Housing Minister Ravi Kahlon faced a wide range of questions about housing in B.C. from elected municipal officials across the province at a townhall that also included two other ministers holding portfolios related to housing.
A standing-room-only crowd of some 250 delegates attending the Union of British Columbia Municipalities conference in Vancouver participated in the townhall session that also included finance minister Katrine Conroy and addictions minister Jennifer Whiteside.
UBCM President Coun. Jen Ford of Whistler moderated the session, another sign of the session’s significance.
Questions covered high-level issues such as future levels of provincial support for physical and social infrastructure such as pipes and schools, support for people with mental health issues, short-term-rentals, secondary suites, evictions and the availability of skilled labour to build homes.
Other delegates raised more specific questions about potential changes to the building code, tiny homes and the residential tenancy act while others used their time in front of the trio to ask about projects in their communities.
The trio also heard complaints about public safety, the funding freeze at BC Housing and what Oort Moody Coun. Haven Lurbiecki called the “commodification” of housing in lamenting the dominant role of private investors.
Perhaps the most significant piece of news coming out of the event was Conroy’s announcement that the provincial government is open to expanding the vacancy tax to the more rural regions of British Columbia currently not covered by the tax or slated to be covered in the future.
While Conroy acknowledged that the tax is not politically popular in parts of the province, municipalities currently not subject to it have approached her ministry for inclusion, adding it is hard to get rid of something that is working.
“If you are interested in it in your community, come talk to us,” Conroy said in a response from New Denver Coun. Danika Hammond, who lamented that many homes in her community owned by outsiders remain vacant for several months, while locals are struggling with finding affordable housing.
Conroy also said government is looking at introducing a flipping tax in confirming earlier government signals with legislation coming forward in the spring 2024.
Kahlon also used the occasion to defend his government’s plan to increase density on individual lots.
While he declined to discuss pending legislation, he stressed the need for more density. “We want to see this type of housing,” he said. But he also promised that the increased density would not lead to more sprawl.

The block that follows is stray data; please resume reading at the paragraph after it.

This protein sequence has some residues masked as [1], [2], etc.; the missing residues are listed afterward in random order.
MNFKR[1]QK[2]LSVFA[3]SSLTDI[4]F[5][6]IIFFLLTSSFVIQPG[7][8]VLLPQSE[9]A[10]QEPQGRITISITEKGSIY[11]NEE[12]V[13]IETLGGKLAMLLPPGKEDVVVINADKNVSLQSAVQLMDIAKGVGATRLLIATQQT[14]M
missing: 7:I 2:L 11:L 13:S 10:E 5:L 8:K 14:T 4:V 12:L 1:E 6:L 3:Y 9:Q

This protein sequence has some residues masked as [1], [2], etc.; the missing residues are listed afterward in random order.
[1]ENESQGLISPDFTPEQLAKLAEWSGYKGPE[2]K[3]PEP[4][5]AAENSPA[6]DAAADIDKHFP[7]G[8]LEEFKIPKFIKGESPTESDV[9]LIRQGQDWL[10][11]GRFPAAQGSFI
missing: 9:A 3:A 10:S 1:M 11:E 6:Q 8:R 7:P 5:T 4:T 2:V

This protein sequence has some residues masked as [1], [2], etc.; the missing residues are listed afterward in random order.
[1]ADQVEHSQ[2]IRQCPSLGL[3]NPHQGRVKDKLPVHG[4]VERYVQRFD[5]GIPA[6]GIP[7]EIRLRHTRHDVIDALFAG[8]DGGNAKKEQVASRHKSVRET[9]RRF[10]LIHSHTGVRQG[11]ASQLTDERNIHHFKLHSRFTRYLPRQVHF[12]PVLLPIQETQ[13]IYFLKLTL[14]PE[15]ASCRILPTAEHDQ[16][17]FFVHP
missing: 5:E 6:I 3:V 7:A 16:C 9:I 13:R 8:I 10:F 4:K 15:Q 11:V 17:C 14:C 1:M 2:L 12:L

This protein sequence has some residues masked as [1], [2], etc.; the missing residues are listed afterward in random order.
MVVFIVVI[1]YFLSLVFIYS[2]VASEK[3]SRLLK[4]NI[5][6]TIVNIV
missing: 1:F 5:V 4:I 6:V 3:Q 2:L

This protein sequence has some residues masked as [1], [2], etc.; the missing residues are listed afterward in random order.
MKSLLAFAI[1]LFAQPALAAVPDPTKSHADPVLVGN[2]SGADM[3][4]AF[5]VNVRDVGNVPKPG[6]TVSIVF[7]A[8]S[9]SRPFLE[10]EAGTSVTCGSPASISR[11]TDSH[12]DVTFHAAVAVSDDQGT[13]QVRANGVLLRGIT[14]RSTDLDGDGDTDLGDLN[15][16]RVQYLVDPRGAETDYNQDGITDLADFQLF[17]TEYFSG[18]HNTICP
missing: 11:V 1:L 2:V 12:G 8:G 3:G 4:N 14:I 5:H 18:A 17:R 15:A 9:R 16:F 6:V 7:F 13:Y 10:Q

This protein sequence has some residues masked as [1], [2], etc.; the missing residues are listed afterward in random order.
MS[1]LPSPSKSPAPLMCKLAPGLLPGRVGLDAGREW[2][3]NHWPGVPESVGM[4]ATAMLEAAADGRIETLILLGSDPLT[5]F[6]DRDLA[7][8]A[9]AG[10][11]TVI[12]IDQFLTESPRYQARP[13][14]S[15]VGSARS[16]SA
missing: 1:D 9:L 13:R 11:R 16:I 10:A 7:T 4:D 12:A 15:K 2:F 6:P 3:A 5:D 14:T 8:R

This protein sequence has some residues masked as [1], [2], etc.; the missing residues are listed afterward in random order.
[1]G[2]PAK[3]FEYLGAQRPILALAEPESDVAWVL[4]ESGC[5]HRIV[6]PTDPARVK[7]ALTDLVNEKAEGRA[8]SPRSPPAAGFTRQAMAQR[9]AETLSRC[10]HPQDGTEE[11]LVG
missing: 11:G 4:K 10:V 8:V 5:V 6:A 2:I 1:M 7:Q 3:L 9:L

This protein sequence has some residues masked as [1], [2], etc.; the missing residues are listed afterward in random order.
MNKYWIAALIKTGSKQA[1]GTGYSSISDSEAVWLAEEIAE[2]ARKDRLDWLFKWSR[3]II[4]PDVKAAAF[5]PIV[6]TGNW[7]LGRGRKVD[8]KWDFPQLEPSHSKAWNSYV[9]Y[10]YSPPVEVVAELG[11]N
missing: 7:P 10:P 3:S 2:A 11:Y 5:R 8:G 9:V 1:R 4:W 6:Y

Kahlon also defended his government’s recent decision to cap allowable rent increases at 3.5 per cent.
If the province had stuck with the previously established formula, the increase would have been 6.5 per cent, a figure that would have hurt many families, he said. Kahlon said government was trying to find a balance, noting that the decision upset both renters and landlords in calling it a case of “good policy, bad politics.” He added that he hopes that B.C. will return to the original formula next year.
More broadly, Kahlon repeated his calls for greater involvement by the federal government and his government’s promise to work with all relevant partners, including the private sector.
He also signalled a greater financial commitment and role for government in the housing file.
“It’s going to require money,” he said. “It’s going to require government directly being involved.”
Kelowna Mayor Tom Dyas said the presentation was good, because it gave delegates a chance to directly ask questions. He acknowledged that he did not learn much new from the session.
“We have been very, very involved in this area,” he said. “We have been speaking with Minister Kahlon continuously, we have been speaking with Minister Whiteside continuously…there wasn’t anything new that came about in the discussion. But what it did, it just reconfirmed the problems that we are having, are problems that many municipalities are having across the province and they are continuing to hear the same message. “
Dyas added the best-case scenario would see government bring forward and implement promised new legislation as early in the fall as possible.